Thumbnail image of: Digestive System: Illustration
Thumbnail image of: Gallstones: Illustration
Thumbnail image of: Liver, Gallbladder, and Pancreas: Illustration

Gallstones Discharge Information

What are gallstones?

Gallstones are hard stone-like objects that build up in your gallbladder. They may be as small as a grain of sand to as large as a golf ball.

The liver, gallbladder, and pancreas are part of your digestive system. The liver makes bile that helps your body break down the fat in food. Ducts carry bile from the liver to the gallbladder and the small intestines. The gallbladder is a small sac under your liver on your right side that stores bile. The pancreas makes fluid that helps break down food. A duct carries digestive fluids from the pancreas to the upper part of your small intestines.

Gallstones may stay in the gallbladder or smaller stones may move into the bile ducts. It’s possible for stones to move into the main bile duct and block it. If the bile flow from the gallbladder is blocked, the gallbladder can become inflamed and infected. This condition is called cholecystitis. If the bile backs up in the liver, it can cause your skin and white part of your eyes to turn yellow (jaundice). Gallstones can also cause inflammation in the pancreas (pancreatitis) that can be life threatening.

You are more likely to have gallstones if:

  • You are female
  • You are pregnant, are on hormone replacement therapy, or take birth control pills
  • You are overweight
  • You have type 2 diabetes
  • You are Native American
  • You have sickle cell anemia or another disease that breaks down red blood cells
  • Other members of your family have had gallstones

How can I take care of myself when I go home?

How long it takes to get better depends on the treatment you need and any complications you may have had from your gallstones. If you did not have your gallbladder removed, you may need to make lifestyle changes to reduce the chances of developing more gallstones in the future.

Management

  • Your provider will give you a list of your medicines when you leave the hospital.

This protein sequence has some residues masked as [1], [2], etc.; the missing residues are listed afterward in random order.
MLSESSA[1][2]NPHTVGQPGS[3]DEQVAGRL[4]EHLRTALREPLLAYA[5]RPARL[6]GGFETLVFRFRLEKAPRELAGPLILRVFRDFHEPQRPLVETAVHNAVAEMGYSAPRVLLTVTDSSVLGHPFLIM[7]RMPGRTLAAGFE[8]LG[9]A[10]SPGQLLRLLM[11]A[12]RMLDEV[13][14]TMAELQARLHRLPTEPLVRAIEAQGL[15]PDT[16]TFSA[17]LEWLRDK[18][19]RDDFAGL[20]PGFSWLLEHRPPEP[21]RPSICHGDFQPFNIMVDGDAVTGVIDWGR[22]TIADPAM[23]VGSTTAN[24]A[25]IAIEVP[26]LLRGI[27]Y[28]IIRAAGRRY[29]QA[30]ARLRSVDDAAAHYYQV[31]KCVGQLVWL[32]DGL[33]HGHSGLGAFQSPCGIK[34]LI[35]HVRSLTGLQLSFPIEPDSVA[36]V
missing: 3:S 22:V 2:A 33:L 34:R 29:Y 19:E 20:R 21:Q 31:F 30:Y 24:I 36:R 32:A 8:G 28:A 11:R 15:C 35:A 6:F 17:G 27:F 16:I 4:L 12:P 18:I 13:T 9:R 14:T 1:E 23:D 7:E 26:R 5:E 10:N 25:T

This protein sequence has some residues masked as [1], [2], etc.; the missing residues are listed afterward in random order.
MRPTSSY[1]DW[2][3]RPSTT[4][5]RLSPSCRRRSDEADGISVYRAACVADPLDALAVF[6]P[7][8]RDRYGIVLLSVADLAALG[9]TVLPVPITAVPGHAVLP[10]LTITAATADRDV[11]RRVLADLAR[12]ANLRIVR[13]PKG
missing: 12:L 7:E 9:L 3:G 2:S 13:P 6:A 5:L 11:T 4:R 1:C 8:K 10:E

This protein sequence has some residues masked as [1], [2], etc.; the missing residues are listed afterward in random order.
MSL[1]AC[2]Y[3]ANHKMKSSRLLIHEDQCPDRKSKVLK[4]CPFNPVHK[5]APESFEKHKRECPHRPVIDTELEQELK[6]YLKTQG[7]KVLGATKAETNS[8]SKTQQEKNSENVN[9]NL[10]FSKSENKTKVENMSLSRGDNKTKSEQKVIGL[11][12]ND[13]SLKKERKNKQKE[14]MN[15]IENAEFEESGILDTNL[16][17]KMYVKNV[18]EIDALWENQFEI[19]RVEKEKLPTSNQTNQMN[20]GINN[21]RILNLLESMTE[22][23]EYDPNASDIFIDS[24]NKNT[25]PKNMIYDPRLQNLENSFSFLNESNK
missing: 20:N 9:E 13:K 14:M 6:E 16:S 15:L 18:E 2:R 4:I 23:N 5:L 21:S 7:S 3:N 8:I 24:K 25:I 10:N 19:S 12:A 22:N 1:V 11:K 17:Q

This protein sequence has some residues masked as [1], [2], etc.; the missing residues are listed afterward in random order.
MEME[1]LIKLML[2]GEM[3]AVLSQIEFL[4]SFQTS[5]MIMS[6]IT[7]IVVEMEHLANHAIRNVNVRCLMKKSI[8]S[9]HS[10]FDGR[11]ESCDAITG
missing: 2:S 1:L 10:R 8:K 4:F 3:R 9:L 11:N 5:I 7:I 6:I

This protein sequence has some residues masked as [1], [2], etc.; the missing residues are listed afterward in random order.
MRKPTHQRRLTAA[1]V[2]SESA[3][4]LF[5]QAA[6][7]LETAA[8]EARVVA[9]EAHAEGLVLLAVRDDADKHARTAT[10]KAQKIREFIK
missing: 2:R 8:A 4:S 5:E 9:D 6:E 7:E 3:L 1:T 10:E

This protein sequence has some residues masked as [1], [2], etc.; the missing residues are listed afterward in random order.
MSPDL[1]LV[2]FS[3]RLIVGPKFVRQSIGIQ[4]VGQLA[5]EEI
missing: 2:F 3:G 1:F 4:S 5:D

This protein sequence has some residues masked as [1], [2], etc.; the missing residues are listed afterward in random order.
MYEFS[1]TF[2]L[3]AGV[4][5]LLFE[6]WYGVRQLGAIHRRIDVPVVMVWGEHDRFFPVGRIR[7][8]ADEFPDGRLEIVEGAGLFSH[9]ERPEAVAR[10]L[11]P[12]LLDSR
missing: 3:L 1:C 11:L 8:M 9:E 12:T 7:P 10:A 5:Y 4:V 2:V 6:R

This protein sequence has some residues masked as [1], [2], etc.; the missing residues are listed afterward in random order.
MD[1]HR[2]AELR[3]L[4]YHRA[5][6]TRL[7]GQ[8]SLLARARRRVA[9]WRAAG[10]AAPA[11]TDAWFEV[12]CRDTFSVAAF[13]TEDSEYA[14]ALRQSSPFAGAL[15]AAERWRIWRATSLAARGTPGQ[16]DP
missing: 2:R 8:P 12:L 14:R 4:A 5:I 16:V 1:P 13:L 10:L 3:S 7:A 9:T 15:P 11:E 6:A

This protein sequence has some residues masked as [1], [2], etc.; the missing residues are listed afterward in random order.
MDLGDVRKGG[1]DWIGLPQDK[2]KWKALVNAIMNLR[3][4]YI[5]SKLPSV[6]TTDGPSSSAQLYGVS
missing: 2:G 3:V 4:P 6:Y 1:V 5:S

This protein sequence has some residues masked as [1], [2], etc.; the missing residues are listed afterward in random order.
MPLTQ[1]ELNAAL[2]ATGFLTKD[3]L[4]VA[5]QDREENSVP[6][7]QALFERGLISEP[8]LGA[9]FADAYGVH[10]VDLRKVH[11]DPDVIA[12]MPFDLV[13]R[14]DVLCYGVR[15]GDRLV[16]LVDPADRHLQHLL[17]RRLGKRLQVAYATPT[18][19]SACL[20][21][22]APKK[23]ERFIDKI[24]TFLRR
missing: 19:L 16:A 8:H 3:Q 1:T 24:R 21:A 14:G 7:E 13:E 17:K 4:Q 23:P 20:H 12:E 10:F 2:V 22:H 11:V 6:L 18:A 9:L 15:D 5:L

• Know your medicines. Know what they look like, how much you are to take each time, how often you are to take them, and why you take each one.
    • Take your medicines exactly as your provider tells you to.
    • Carry a list of your medicines in your wallet or purse. Include any nonprescription medicines and supplements on the list.
    • Talk to your provider before you use any other medicines, including nonprescription medicines
  • Your provider may prescribe medicine or other therapy to:
    • Treat pain
    • Treat or prevent an infection
    • Treat or prevent side effects, such as nausea or constipation
    • Dissolve gallstones
  • If you have had surgery, to care for your surgical wound:
    • Keep your surgery site clean.
    • If you are told to change the dressing on your incision, wash your hands before and after changing the dressing and after disposing of the dressing.
  • Ask your healthcare provider if there are any foods or medicines you should avoid.
  • Follow activity restrictions, such as not driving or operating machinery, as recommended by your healthcare provider or pharmacist, especially if you are taking pain medicines.
  • Take care of your health. Try to get at least 7 to 9 hours of sleep each night. Eat a healthy diet and try to keep a healthy weight. If you smoke, try to quit. If you want to drink alcohol, ask your healthcare provider how much is safe for you to drink. Learn ways to manage stress. Exercise according to your healthcare provider’s instructions.

Appointments

  • Follow your provider’s instructions for follow-up appointments.
  • Talk with your provider about any questions or concerns you have.

Call your healthcare provider if you have new or worsening:

  • Bloating or belly pain
  • Nausea or vomiting
  • Yellow skin or eyes
  • Light colored bowel movements
  • Dark urine
  • Back pain
  • Chest pain
  • Signs of infection around your surgical wound, if you had surgery. These include:
    • The area around your surgical wound is more red or painful
    • The wound area is very warm to touch
    • You have blood, pus, or other fluid coming from your surgical wound area
    • You have a fever higher than 101.5° F (38.6° C)
    • You have chills or muscle aches
Developed by RelayHealth.
Acute Care Advisor 2015.1 published by RelayHealth.
Last modified: 2014-12-19
Last reviewed: 2014-12-16
This content is reviewed periodically and is subject to change as new health information becomes available. The information is intended to inform and educate and is not a replacement for medical evaluation, advice, diagnosis or treatment by a healthcare professional.
Copyright ©1986-2015 McKesson Corporation and/or one of its subsidiaries. All rights reserved.

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